During mercerization, the secondary wall swells causing a reduction or total disappearance of the lumen. The primary wall of the fiber is not extended during the mercerization, so that the stretched swollen secondary wall and fiber loses convolution and becomes more circular in cross section [ILLUSTRATION FOR FIGURE 2 OMITTED]. The inner structure becomes more organized during mercerization. So, the uniformity of dimensions and distribution of holes are increased.

The cotton fiber (except cuticle, which contains waxes and pectins) has a fibrillar structure, which can be observed by electron microscopy. Upon swelling in chemical reagents microfibrils increase in diameter and shorten (8).

Immersing cotton fiber into aqueous solutions causes changes of fiber morphology. These changes can be observed by light or better by electron microscopy and these changes can be measured and evaluated with the help of image analysis.

In textile research, image processing and analysis was mainly used to measure the fibers maturity (10-11) and to determine the distribution of wool fiber-diameter (12). Because of large deviations in fiber cross section shapes, the determination of dimensional features of cotton fibers requires a large number of measurements per sample. The manual microscope measurements are very slow and tedious; an automatic image processing solves this problem successfully. Computer processing is the way to obtain numerical information from images, more accurate, less time-consuming, and more reproducible, than other methods (13). Image processing is a tool that converts the analogue information of the image in a numerical form and is usually used for two somewhat different purposes (14): improving the visual appearance of images to a viewer, and preparing images to measure features and structures.

3. DETERMINATION OF THE ELECTROKINETIC PROPERTIES OF THE FIBERS

Interfaces are characterized by chemical and electrochemical potentials different from those of the bulk phases since the molecules at the boundary are subject to interaction forces from both adjacent phases. The net charge at a solid polymer/aqueous solution interface is generally attributed to the dissociation of functional surface groups and/or preferential adsorption of ions from the solution. The resulting surface charge is balanced by counter-ions of the solution. The description of the charge distribution and the corresponding potential course in relation to the distance from the solid surface is the object of the electrochemical double layer model. Figure 3 shows a double layer model according to Gouy-Chapman-Stern-Grahame (GCSG model), for negatively charged surfaces. A distinction is made between two layers of fixed charge carries at the inner - the plane of centers of the anions (IHP), and the outer Helmholtz plane - that of the centers of the cations (OHP) and the diffuse layer of ions. At increasing distance from the solid surface they are exposed to electrostatic attractive forces from the surface and to thermal motion. The shear plane that represents the effective localization of the solid-liquid interface is approximately localized between the fixed and diffuse ion layer (as described by the Stern model). The potential at this position is called the zeta potential, and it can be measured by any relative motion between solid and liquid compounds. The potential change between the Helmholtz layers is linear, depending on the size and hydration of the counter ions. In the diffuse layer an exponential potential drop is observed according to a Boltzmann distribution.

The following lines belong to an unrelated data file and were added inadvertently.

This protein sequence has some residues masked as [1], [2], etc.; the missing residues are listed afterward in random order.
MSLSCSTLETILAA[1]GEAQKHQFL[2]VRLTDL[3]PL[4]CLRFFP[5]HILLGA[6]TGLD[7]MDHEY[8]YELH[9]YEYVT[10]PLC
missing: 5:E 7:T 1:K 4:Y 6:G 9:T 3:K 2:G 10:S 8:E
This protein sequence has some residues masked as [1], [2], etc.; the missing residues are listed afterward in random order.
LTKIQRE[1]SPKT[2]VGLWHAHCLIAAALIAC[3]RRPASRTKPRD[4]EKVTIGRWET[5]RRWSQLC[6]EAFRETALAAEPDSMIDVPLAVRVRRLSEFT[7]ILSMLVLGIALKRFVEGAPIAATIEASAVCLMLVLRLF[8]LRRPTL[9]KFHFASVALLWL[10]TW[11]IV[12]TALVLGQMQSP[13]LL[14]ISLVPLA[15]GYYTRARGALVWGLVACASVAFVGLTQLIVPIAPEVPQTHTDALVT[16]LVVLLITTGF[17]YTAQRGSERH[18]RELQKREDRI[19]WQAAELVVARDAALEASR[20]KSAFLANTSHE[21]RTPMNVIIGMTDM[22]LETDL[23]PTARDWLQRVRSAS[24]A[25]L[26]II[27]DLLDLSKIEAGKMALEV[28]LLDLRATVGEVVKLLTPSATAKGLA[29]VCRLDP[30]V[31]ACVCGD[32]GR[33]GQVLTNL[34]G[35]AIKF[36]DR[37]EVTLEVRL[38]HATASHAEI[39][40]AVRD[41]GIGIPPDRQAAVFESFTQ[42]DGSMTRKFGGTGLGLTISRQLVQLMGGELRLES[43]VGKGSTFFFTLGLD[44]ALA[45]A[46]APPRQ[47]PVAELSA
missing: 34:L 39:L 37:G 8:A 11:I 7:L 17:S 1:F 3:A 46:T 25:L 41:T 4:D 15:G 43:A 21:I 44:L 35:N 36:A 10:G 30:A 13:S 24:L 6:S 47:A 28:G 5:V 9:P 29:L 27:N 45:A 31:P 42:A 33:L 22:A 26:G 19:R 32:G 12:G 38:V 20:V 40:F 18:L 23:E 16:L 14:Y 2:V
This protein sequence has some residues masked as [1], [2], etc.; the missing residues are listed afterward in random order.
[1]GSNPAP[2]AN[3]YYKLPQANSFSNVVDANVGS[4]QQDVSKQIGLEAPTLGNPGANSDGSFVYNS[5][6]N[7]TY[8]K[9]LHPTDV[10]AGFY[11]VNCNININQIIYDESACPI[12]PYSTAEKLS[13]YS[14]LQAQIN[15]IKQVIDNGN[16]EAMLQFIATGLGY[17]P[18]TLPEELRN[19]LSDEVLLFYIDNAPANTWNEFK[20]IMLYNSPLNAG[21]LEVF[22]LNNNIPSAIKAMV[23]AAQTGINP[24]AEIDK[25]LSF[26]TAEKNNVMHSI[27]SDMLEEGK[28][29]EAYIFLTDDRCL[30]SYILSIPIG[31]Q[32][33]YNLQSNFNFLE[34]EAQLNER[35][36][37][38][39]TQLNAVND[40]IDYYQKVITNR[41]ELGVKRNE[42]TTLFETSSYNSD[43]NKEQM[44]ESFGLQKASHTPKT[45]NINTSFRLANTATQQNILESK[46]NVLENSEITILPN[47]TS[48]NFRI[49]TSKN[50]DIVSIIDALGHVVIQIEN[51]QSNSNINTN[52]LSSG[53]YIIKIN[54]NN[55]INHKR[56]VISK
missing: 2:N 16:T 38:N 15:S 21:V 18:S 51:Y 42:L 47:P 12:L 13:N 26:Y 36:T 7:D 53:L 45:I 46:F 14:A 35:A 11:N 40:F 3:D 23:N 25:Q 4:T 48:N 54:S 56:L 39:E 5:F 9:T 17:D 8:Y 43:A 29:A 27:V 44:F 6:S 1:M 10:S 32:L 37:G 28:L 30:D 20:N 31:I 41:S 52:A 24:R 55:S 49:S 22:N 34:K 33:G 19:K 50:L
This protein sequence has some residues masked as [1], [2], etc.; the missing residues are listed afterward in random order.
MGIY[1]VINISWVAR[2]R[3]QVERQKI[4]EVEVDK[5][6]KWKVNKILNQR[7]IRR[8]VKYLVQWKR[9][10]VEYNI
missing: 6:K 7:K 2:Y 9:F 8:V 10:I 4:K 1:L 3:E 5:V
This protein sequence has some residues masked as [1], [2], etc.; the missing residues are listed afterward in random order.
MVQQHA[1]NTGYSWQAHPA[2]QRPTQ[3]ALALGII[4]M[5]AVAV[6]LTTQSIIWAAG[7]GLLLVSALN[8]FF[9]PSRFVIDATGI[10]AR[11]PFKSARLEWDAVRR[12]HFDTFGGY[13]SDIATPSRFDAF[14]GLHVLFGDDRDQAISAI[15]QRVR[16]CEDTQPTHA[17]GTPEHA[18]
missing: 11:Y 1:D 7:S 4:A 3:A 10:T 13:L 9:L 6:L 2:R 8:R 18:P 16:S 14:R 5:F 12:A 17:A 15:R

A description of the formation of electrochemical double layers suggested by Borner and Jacobasch (15) enables consideration of the dissociation of the surface groups as well as preferred adsorption of electrolyte ions for potential determining processes. An essential part of this description is the theory of Esin and Markov (16) regarding specific occupation of adsorption sites in the inner Helmholtz plane (IHP) and outer Helmholtz plane (OHP) by hydronium ions, hydroxide ions, electrolyte anions, and cations (two ion types for each Helmholtz plane have to be defined as preferentially adsorbed). Furthermore, the dissociation of acidic or basic groups is considered to be equivalent to the adsorption of hydronium or hydroxide ions according to Lyklema (17).

For the preferential adsorption of hydroxide ions (O[H.sup.-]) and mono-valent electrolyte anions ([X.sup.-])in the IHP, and the preferential adsorption of hydronium ions ([H.sup.+]) and mono-valent electrolyte cations ([K.sup.+]) in the OHP, one gets:

[c.sub.i(IHP)] = [c.sub.i(bulk)] exp[(-F[[Psi].sub.IHP] - [[Phi].sub.i])/RT] (1)

[c.sub.i(OHP)] = [c.sub.i(bulk)] exp[(-F[Zeta] - [[Phi].sub.i])/RT] (2)

[[Sigma].sub.IHP] = [e.sub.0]N([[Chi].sub.[Chi]-(IHP)] - [[Chi].sub.OH-(IHP)]) (3)

[[Sigma].sub.OHP] = [e.sub.0]N([[Chi].sub.K+(OHP)] - [[Chi].sub.H+(OHP)]) (4)

[Mathematical Expression Omitted] (5)

[[Sigma].sub.OHP] + [[Sigma].sub.diffuse] = [C.sub.HP]([Zeta] - [[Phi].sub.IHP]) (6)